When Sean Connery was cast in a movie, audiences knew one of two things would happen: he’s either going to charm a lady, or he’s going to make things explode. Sometimes both!
However, Connery felt that continuing with the bond series, lucrative as it was, could only lead to artistic suicide. “I’d been an actor since I was twenty-five,” the actor said, “but the image that the press put out was that I just fell into this tuxedo and started mixing vodka martinis.
James Bond had become, as Connery later observed, “a Frankenstein monster.”
Connery began balding in his early 20s and wore a hairpiece from the first time he played Bond. The way he saw things, aging was inevitable, and he said "better to have a toupee than “18 hairs [growing] a foot-and-a-half long”.
Connery’s career flagged in the immediate post-Bond years, but he came back in the 1980s with three of his most legendary roles.
In 1986, he portrayed Juan Sanchez-Villalobos Ramierez, mentor to Christopher Lambert’s Connor McLeod in the cult fantasy, Highlander.
The next year, he portrayed Malone, a Chicago cop who taught Kevin Costner’s Elliot Ness “the Chicago way” to get Al Capone in The Untouchables, a role which earned him an Academy Award for Best Supporting Actor.
Two years later, in an inspired bit of casting, he portrayed Professor Henry Jones, Indiana Jones’ dad, in Indiana Jones and the Last Crusade.
Sidney Lumet, who directed Connery in five films—including the gritty war drama The Hill and the star-studded period mystery Murder on the Orient Express—noted in an interview, “Most actors are either leading men or character actors. Sean is one of the few stars who encompass both".
He was voted by People magazine as both the “Sexiest Man Alive" in 1989 and the "Sexiest Man of the Century” in 1999 And "the greatest living scot" by a poll in the Sunday Herald in 2004.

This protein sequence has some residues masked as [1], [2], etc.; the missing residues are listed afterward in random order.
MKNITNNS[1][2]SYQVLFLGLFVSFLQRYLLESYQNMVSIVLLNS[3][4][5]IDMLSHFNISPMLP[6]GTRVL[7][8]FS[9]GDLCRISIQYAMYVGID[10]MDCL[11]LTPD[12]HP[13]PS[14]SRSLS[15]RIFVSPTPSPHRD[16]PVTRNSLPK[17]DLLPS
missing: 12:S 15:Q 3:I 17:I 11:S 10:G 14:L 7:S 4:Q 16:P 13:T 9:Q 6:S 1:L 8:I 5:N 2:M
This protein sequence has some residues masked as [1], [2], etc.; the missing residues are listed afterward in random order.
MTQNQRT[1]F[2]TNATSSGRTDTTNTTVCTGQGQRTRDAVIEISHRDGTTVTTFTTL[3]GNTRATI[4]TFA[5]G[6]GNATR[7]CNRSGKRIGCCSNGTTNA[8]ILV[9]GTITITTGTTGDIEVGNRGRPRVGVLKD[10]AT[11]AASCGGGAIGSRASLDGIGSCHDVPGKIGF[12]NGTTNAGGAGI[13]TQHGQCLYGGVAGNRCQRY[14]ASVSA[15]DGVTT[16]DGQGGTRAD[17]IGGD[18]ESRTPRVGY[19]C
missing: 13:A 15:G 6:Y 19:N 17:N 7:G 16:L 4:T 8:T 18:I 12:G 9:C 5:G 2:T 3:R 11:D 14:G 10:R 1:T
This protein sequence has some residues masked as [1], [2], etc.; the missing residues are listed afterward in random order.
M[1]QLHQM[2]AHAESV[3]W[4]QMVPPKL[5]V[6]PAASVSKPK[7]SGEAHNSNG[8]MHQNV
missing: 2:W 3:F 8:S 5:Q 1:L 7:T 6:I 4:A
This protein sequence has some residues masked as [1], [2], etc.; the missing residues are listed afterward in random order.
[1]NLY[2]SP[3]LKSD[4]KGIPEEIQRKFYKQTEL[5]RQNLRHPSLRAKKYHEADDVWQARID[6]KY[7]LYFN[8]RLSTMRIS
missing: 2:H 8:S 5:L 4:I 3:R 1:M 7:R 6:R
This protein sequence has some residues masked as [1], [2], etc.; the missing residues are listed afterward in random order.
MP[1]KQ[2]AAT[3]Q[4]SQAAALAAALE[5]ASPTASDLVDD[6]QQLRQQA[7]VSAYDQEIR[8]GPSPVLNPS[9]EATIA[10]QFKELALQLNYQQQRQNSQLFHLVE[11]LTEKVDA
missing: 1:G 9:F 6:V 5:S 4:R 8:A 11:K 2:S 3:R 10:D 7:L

Connery officially retired from acting following his appearance in the film adaptation (2003) of the comic-book series The League of Extraordinary Gentlemen, though he went on to perform various voice roles and was knighted by the queen in 2000.
A man known for guarding his private life, the home was an important concept to him which remained off-limits to the papparazi.
Once when returning to Edinburgh for a film festival later in life, Connery impressed his taxi driver who didn't recognise the actor by knowing all the upcoming street names. When the driver asked what he did for a living — he just told the man he'd delivered milk there before.
Well known for his philanthropy towards Scottish causes, he donated the entire money he got from his appearance as James Bond in "Diamonds Are Forever" and "Robin Hood: Prince of Thieves."
One of the most high-profile supporters of Scottish independence, Connery declared in a message: "The people of Scotland are the best guardians of their own future."
Class, Charm & Style is how he will always be remembered! It's fitting that today we say, not 'Oh James' but "Oh Sean" because this marvellous actor literally breathed life into the greatest spy ever!
Rest in peace Sir and thank you for all the wonderful films!